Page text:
Asked by "Outside the Lines" whether he'd be receptive to using the new cap, Happ said he wasn't familiar with it and "I'd have to see what the differences in feel would be -- does it feel close enough to a regular cap? You don't want to be out there thinking about it and have it take away from your focus on what you're doing."

McCarthy, for one, won't be using one. The Arizona Diamondbacks right-hander says the approved cap isn't "major league-ready," noting it's "too big" and "too hot," and doesn't feel quite right.

"The technology is there," he told ESPN.com. "It helps. It's proven to help. But I don't think it's ready yet as a major league-ready product. And I told them that. I told them that's where it's at."

Other pitchers reacted to Tuesday's decision by MLB.

"Obviously, it'd be a change," two-time Cy Young winner Clayton Kershaw of the Los Angeles Dodgers told MLB Network. "I'm definitely not opposed to it."

"I think it'd take a lot of getting used to. You don't look very cool, I'll be honest."

Added closer Grant Balfour: "I am always appreciative of anything that will make the game safer. That being said, I may try it. Just not sure yet until I see it. Has to fit with a cap and be comfortable."

Four of the five pitchers who were hit in the head since September 2012, including those most seriously injured -- McCarthy, Happ and the Tampa Bay Rays' Alex Cobb -- were struck below the cap line. MLB, however, hasn't contemplated exploring protective headgear for pitchers with broader coverage, such as a visor, mask or helmet, said Halem. "There would have to be widespread willingness among players to use such a device."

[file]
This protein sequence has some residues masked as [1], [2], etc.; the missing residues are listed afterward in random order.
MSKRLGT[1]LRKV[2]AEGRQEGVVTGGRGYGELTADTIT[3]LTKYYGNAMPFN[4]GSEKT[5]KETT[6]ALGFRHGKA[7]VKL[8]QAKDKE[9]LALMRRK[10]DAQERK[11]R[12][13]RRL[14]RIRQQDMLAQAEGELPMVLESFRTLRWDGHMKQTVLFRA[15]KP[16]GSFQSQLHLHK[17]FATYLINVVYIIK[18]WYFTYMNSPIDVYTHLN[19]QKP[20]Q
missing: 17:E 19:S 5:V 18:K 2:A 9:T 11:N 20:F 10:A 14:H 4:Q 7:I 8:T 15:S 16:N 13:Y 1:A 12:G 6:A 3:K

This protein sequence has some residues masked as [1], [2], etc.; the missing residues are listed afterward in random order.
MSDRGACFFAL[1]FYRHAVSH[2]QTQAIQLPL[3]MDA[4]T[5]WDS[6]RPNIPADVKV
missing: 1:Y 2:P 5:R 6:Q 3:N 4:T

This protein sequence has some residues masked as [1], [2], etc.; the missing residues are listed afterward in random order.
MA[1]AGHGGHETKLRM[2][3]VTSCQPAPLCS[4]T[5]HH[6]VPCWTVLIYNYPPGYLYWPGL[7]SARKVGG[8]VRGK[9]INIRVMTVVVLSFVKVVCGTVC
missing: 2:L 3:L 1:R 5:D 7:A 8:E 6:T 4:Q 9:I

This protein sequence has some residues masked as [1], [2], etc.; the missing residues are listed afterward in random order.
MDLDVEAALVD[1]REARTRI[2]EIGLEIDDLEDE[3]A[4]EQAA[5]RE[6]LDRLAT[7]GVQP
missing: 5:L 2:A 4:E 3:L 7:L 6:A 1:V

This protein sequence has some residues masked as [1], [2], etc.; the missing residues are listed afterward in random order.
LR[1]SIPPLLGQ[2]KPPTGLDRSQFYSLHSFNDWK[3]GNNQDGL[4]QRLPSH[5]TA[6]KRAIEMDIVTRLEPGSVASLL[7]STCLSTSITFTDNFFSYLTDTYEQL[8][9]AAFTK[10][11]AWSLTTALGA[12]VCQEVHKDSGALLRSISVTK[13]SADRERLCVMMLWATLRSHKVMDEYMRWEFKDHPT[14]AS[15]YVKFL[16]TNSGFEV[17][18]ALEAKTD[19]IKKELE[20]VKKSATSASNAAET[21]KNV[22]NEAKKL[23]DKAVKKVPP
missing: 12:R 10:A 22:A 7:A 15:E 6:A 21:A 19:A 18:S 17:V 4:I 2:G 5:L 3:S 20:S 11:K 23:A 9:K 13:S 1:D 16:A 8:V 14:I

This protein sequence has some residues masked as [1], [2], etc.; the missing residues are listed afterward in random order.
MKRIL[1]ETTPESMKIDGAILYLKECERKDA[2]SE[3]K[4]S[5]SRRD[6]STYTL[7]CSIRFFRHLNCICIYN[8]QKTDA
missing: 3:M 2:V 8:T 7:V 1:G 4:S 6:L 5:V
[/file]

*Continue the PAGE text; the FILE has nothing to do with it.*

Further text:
But helmets could offer increased protection for pitchers, who have about one-third of a second to react to liners. Greg Rybarczyk, creator of the ESPN Home Run Tracker, said the speeds of line drives that strike pitchers can exceed 100 miles per hour, and an example he analyzed was a 107-108 mph Vladimir Guerrero line drive in 2006 that struck Rafael Soriano, who suffered a concussion.

"Short of wearing a helmet, I am doubtful there'll be a product to protect against 100 miles per hour," Halem said. "Hopefully there will be."

There is no rule limiting players as to the protection they can choose to wear, even without an MLB license, as long as what's worn doesn't interfere with play. Foster said the new isoBlox product provides some protection against speeds above 90 mph, but not protection at the same level as below that speed.

As they begin to offer the new product to major league pitchers -- whose acceptance of changes in appearance and feel is an open question -- both Halem and Foster said they see great potential for youth league players and their parents to embrace increased protection and evolving devices. Soon to hit the market, Foster said, is an isoBlox skull cap with the type of padding major leaguers will have at their disposal, except it will slide into standard adjustable caps and be removable.

"The major league market is never going to be a big market, as not that many pitchers reach the majors and a limited number will use the caps," Halem said. "But the youth market is huge."

Information from ESPN.com's Jayson Stark is included in this report.